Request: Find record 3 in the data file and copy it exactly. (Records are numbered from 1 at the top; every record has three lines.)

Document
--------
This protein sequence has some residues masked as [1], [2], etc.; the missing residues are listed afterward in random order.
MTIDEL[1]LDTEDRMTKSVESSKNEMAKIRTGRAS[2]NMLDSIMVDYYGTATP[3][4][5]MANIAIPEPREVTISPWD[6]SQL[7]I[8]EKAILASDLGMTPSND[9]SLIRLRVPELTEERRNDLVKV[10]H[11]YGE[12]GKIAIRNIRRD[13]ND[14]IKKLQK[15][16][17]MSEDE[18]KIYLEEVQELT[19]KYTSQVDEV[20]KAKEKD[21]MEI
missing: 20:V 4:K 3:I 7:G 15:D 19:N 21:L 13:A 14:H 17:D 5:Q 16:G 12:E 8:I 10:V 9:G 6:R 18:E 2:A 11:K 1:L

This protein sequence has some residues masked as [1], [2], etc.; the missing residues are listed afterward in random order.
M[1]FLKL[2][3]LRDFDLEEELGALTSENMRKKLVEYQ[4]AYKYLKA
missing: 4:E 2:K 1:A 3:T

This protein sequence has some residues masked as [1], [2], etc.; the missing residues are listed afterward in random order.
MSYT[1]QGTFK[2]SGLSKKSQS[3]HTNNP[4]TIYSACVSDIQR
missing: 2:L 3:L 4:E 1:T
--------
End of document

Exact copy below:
This protein sequence has some residues masked as [1], [2], etc.; the missing residues are listed afterward in random order.
MSYT[1]QGTFK[2]SGLSKKSQS[3]HTNNP[4]TIYSACVSDIQR
missing: 2:L 3:L 4:E 1:T